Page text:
Sometimes it's nice to skip the years of growth from seed and go strait to buying a free-flowering plant from Yucca-do. Probably not hardy outdoors, even here.
Here's a hardy Coryphantha for you- C. similis. Maybe better known as Escobaria missouriensis var. navajoensis. This plant is blooming and attracting green native bees in Kevin's Boulder, Colorado neighbourhood-median-garden. If you are like me, and miss the obvious, the petals are metallic and reflective. Note, too, it's blooming in summer, which is nice when the bulk of cacti bloom in mid-late spring.
Eriogonum grande var. rubescens. San Miguel Island Buckwheat. It has been blooming for months and I hope it makes my fellow buckwheat lovers jealous. It's in part-shade, dry clay, watered lightly once a week or less. It was planted April 2014.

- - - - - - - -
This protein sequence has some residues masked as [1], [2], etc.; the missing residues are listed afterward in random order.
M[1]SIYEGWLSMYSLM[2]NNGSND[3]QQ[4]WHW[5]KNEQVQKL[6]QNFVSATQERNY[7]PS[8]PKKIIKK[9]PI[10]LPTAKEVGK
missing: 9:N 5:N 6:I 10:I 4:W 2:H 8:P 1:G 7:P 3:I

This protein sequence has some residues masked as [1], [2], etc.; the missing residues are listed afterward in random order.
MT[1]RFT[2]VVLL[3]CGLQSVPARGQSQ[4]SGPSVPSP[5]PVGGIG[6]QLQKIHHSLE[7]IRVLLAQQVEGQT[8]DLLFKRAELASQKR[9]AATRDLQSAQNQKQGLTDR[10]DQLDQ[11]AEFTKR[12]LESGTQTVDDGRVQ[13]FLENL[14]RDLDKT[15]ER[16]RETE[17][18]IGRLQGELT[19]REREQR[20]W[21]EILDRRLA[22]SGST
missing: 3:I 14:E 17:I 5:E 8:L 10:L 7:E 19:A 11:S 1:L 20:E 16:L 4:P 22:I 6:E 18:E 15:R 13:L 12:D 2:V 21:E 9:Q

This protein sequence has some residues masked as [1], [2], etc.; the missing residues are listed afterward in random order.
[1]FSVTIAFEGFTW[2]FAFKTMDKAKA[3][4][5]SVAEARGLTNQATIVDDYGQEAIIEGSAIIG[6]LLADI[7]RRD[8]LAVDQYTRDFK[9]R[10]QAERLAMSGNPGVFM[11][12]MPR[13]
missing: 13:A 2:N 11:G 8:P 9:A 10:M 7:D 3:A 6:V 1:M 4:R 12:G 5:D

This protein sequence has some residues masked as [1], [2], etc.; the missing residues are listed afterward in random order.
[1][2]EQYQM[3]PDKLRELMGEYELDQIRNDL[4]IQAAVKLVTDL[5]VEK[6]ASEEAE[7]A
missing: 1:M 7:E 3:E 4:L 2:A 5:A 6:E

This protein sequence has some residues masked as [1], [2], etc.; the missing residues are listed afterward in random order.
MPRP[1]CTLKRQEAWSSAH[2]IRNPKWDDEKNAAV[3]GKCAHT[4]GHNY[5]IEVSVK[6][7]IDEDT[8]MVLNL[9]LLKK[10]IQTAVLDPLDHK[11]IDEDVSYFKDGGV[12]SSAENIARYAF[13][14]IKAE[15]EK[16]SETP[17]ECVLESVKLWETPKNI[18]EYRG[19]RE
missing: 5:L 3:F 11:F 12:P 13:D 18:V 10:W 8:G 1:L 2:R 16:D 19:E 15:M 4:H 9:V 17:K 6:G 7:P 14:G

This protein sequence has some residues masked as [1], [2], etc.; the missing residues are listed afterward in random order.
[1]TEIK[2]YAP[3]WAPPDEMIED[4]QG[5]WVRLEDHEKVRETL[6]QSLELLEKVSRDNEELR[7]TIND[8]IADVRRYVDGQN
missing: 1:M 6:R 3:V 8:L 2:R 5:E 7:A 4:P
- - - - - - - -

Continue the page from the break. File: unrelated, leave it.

Ring Muhly, Muhlenbergia torreyi, near Bristol Head, Creede, CO. This miniature and incredibly long-lived grass must be grown more often. I have seen a plant the same size as this, in a garden, confirmed to be decades old. To propagators out there: I will send you material, and Mike Bone of DBG says its easy from cuttings. He's right.
Opuntia englemanii var. linheimeri, Agave parryi, and Heterotheca jonesii. The mat aster is there to prevent weeds from growing in the Agave which would be dangerous to pull.
Jone's Mat Aster or Jone's Goldenaster, Heterotheca jonesii.
She is thriving without irrigation and attracting these fun miniature butterflies.
Bouteloua gracilis, or Blue Grama, brilliantly used in a downtown Grand Junction parkway. (It's in bloom) I would love to find out how often it is watered and mown. I am curious what others feel about the aesthetics of an ornaental native grass like this: Does it look shaggy or like it was a lawn that has not been mown? What do you think of this landscape?